What is the state of your financial situation? Some jobs are more stable than others. You do not want to take on a new financial burden if you fear that there may be downsizing at your company. Are you a two income household? What would happen if one of you were to lose your job? Can you really afford to move up? This means having at least 20 percent to put down, being able to pay off your current mortgage, and not having to lay a finger on your retirement funds to make the new purchase.
Are you willing to move during a market that is still seeing home price declines? Yes, you might be able to get into your dream home, but will be you also might see your new home’s value decline in the months and years to come.
What is pricing like for your current neighborhood? You may wish to get a comprehensive market analysis to find out the current value of your home as well as the specifics on your neighborhood competition.
What is your real reason for wanting to move? Are you an empty nester wanting to simplify life by downsizing to a smaller home, condo, or town home? Are multiple generations living under the same roof? Are you wanting to move to a newer neighborhood? Consider what it is that you really want.
Does moving up make sense for you at this moment in time? While there are some great deals to be had, it has to make good financial sense right now.
While seeming to recover, the housing market is still undoubtedly fragile, and there are millions of underwater borrowers who continue to struggle with making payments. While HARP proposes to address these concerns, the program has been limited in its ability to reach the masses.
Through the Responsible Homeowner Refinancing Act of 2012 introduced by Democratic Sens. Bob Menendez (D-New Jersey) and Barbara Boxer (D-California), a new HARP 3.0 would break down barriers preventing millions more from refinancing.
During a hearing on Thursday before a senate subcommittee, industry experts and leaders offered testimony on how the proposed legislation could impact the economy.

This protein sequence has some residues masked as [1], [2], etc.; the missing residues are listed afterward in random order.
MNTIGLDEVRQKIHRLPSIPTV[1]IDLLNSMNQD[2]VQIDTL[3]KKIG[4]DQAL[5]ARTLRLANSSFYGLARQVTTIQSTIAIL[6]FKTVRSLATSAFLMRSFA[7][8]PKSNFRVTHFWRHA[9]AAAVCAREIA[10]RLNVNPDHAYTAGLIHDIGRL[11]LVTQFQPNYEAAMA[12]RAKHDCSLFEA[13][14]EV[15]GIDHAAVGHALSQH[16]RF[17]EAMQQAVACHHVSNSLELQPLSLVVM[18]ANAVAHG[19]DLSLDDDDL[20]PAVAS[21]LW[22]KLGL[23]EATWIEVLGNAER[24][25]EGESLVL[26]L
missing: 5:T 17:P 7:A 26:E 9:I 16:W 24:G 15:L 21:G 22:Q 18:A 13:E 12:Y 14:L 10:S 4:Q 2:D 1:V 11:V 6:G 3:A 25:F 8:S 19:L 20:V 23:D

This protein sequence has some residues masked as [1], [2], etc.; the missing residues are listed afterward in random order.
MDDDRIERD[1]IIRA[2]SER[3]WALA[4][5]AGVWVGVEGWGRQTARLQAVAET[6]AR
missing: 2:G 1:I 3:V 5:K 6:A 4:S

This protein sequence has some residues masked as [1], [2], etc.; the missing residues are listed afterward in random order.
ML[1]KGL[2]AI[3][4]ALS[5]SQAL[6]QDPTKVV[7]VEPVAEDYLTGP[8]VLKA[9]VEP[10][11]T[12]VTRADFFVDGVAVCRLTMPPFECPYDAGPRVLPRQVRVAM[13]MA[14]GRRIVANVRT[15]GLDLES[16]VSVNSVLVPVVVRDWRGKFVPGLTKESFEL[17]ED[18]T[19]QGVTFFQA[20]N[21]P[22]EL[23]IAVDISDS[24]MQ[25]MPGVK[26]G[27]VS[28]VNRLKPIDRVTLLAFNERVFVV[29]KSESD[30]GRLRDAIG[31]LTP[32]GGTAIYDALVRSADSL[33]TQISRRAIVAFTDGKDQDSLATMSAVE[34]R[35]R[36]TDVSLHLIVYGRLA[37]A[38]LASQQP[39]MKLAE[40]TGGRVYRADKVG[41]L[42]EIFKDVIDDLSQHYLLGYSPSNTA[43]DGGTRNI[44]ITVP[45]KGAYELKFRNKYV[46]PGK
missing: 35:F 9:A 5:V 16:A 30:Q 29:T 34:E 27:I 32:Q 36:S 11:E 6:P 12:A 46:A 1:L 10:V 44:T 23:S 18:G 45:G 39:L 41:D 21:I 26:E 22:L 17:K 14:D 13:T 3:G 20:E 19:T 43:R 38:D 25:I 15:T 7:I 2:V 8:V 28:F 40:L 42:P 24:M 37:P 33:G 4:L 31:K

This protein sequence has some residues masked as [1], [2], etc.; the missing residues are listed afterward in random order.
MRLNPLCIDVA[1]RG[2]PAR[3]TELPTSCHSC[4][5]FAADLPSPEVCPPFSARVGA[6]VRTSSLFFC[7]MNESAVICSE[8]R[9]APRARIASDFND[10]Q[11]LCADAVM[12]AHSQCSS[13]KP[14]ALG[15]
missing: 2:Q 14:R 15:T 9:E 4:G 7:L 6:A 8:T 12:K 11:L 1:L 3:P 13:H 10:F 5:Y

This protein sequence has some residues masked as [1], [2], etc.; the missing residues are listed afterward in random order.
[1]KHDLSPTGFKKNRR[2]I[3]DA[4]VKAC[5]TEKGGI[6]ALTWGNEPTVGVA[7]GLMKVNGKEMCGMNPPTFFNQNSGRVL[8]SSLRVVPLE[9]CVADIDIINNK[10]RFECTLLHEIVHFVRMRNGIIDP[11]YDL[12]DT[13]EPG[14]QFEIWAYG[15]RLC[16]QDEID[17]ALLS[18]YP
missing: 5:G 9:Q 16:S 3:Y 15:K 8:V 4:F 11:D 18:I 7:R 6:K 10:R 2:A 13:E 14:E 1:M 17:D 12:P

Mark Zandi, chief economist for Moody’s Analytics, delivered a testimony in which he said, “Policymakers should act to substantially increase mortgage refinancing activity.”
When first introduced, the Obama administration expected HARP to refinance between 4 and 5 million homeowners, but FHFA estimates show that since its 2009 inception, the program has refinanced close to 1.1 million borrowers as of February 2012.
In late 2011, HARP underwent an expansion to allow borrowers with loan-to-value (LTV) ratios higher than 125 percent to apply, among other changes.
Acknowledging that it takes time for servicers to implement new changes, Zandi said in his written testimony that HARP refinancings in early 2012 appear to have run close to 50,000 per month, up from 30,000 per month since the program began. Zandi also noted reports from the Mortgage Banks Association showing a pickup in applications for refinancing.
While these changes have helped to encourage more activity, Zandi expressed his support for more changes.
“More refinancing will mean fewer borrower defaults and more money in the pockets of homeowners, supporting the recovery through a quick and sizable cash infusion at no meaningful cost to taxpayers,” he said.
If the proposed expansions are fully implemented, Zandi said the legislation would increase eligibility to nearly 21.5 million borrowers.
Under the Responsible Homeowners Act, borrowers with LTVs lower than 80 percent and non-GSE loans would be eligible for the program. Currently, HARP only includes Fannie Mae and Freddie Mac loans.
Overall, Zandi said the broader economy, taxpayers, and homeowners, who are expected to save $2,500 to $3,000 a year, will benefit from refinancing.
Though, Zandi does acknowledge a loss for one segment: investors in mortgage backed securities.
“While the agencies would lose some interest income on their $1.2 trillion in mortgage securities and whole mortgage loans, under reasonable assumptions that would be offset by lower default rates on refinanced loans,” he said.
In a calculation, Zandi said HARP refinancings totaled 4.2 million, private investors would receive about $6.5 billion less in annual interest income.
While investors may not be pleased with their return due to low interest rates, Zandi said, “they were aware of this prepayment risk when they purchased their securities.”